Archive for Thursday, July 27, 2006

Post to restrict cell phone use

Provost marshal says new rule for drivers will be enforced starting Aug. 1

July 27, 2006

Drivers negotiating streets and roads on Fort Leavenworth be warned: Hang up that cell phone or risk losing your driving privileges on the Army post.

Beginning Tuesday, Aug. 1, the Army post will institute a Department of Defense directive that bans drivers from talking on a cell phone unless they're using a hands-free headset or they've pulled their vehicle over and are safely parked.

"It's a good thing," Maj. Garrett Fawaz, provost marshal at Fort Leavenworth, said of the directive. "Anything that drives us away from paying attention to the road is a safety issue, and this is definitely a safety issue."

Military police will enforce the directive, but drivers found in violation will receive only a warning citation, Fawaz said. The warnings won't carry a monetary fine.

That's because Army installations assume the same statutes as their host state, and it's not illegal in Kansas to talk on a cell phone while driving, he said.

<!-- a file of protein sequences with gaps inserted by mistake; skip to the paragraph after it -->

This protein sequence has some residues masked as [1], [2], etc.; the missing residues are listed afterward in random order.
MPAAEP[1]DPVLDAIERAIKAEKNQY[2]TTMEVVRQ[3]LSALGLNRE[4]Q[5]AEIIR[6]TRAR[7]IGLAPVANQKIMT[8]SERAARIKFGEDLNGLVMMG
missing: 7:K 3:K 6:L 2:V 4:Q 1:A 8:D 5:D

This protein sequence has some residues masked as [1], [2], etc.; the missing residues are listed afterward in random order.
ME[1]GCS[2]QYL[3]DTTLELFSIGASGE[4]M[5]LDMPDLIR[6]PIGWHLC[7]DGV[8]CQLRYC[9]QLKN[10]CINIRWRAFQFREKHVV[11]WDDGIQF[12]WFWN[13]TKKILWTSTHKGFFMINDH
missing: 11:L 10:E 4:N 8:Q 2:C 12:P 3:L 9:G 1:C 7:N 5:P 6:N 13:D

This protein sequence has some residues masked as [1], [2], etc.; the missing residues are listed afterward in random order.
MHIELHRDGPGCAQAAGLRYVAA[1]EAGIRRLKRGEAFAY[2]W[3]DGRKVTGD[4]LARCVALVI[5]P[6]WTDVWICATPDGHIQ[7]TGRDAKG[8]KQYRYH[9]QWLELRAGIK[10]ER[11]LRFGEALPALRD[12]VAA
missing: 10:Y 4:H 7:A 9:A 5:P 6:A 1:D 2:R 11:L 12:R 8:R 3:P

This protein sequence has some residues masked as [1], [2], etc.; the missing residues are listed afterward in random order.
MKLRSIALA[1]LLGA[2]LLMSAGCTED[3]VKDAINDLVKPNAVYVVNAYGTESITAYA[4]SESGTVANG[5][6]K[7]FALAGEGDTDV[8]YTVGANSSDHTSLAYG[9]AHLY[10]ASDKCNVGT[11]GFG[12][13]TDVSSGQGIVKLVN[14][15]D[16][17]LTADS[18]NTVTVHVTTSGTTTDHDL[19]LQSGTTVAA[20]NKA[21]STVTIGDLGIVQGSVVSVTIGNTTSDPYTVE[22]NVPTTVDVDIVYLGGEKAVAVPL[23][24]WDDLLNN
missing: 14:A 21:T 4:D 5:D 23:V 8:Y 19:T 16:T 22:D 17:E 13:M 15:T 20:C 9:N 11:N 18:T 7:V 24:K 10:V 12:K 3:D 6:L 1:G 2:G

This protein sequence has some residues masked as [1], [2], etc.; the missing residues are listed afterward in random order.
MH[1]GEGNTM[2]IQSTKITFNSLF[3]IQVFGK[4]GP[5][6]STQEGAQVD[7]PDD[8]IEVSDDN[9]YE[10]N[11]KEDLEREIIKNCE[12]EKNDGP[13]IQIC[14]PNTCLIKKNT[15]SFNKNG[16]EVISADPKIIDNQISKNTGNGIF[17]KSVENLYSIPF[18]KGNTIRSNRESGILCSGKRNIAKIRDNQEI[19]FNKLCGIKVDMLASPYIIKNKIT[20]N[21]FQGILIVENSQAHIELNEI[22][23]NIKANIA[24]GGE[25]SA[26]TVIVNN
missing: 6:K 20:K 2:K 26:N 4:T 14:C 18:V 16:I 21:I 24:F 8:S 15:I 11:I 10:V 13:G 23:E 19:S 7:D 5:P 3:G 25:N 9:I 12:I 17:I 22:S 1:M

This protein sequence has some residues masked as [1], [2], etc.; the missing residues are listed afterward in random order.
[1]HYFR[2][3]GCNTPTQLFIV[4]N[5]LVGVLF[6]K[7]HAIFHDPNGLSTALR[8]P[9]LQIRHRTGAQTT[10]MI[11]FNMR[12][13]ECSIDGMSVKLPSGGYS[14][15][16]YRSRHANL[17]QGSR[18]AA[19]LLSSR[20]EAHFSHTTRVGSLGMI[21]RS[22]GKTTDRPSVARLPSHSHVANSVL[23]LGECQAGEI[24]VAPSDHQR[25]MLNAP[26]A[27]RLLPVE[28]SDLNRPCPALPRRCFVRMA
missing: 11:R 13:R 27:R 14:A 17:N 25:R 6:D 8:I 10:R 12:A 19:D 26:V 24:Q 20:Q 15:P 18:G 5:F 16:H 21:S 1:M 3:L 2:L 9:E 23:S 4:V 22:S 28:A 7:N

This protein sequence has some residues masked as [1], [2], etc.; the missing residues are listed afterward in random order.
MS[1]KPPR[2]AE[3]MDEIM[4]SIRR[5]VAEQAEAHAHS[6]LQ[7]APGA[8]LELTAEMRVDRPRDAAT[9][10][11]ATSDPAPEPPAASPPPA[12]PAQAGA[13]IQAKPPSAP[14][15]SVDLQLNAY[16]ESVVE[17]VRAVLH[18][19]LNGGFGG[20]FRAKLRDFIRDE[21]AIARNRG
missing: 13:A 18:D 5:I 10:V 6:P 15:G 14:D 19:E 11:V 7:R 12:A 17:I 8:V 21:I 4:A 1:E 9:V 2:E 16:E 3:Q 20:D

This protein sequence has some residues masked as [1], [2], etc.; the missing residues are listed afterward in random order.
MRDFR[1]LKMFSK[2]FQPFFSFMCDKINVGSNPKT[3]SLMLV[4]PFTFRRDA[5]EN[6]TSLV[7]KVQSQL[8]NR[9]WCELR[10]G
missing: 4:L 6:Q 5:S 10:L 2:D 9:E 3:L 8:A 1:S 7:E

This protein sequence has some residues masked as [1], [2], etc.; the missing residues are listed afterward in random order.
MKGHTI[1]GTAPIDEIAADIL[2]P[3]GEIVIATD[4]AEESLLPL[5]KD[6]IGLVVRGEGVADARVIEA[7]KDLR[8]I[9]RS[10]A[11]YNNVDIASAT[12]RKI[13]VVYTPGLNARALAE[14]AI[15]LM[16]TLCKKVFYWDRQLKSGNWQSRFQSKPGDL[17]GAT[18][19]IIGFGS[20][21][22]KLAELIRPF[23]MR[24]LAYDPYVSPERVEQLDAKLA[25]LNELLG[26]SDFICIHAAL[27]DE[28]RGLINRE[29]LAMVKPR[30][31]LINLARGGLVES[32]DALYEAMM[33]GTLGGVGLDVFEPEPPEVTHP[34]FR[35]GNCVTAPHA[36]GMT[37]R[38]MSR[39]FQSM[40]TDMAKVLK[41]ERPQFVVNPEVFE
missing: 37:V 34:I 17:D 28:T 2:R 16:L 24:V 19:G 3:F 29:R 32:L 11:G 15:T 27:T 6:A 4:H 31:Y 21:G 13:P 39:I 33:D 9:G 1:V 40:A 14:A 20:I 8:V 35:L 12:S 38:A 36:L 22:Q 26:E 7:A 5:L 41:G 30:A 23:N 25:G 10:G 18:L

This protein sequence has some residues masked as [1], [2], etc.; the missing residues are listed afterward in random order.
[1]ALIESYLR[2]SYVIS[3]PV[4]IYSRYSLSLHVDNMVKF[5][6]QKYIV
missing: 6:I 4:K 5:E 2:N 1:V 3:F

"However, if a driver on an installation receives three citations within a 180-day period, the garrison commander can suspend driving privileges on post," Fawaz said.

Civilian employees and regular visitors to the post, such as military retirees with privileges at the Post Exchange or Commissary, were notified earlier this year of the pending prohibition.

"Since then, we've really seen an increase in the use of hands-free devices," he said.

As the Aug. 1 enforcement date approaches, though, the fort has begun a public relations campaign to notify the broader community of the ban.

"Quite honestly, people who live and work here know it's been coming," Fawaz said. "We've really been trying to get the word out to visitors who may not normally come to Fort Leavenworth."

Signs will be erected at entrances to the fort to remind visitors of the cell-phone rules. In addition, security personnel who screen visitors at the fort's gates will remind drivers of the prohibition.

Fawaz said military police at the fort typically would write in the neighborhood of 100 traffic citations a month, and he doesn't expect the number to rise appreciably with the new rules.

"Honestly, we're more focused on the security of the installation," he said. "But we still do traffic enforcement."


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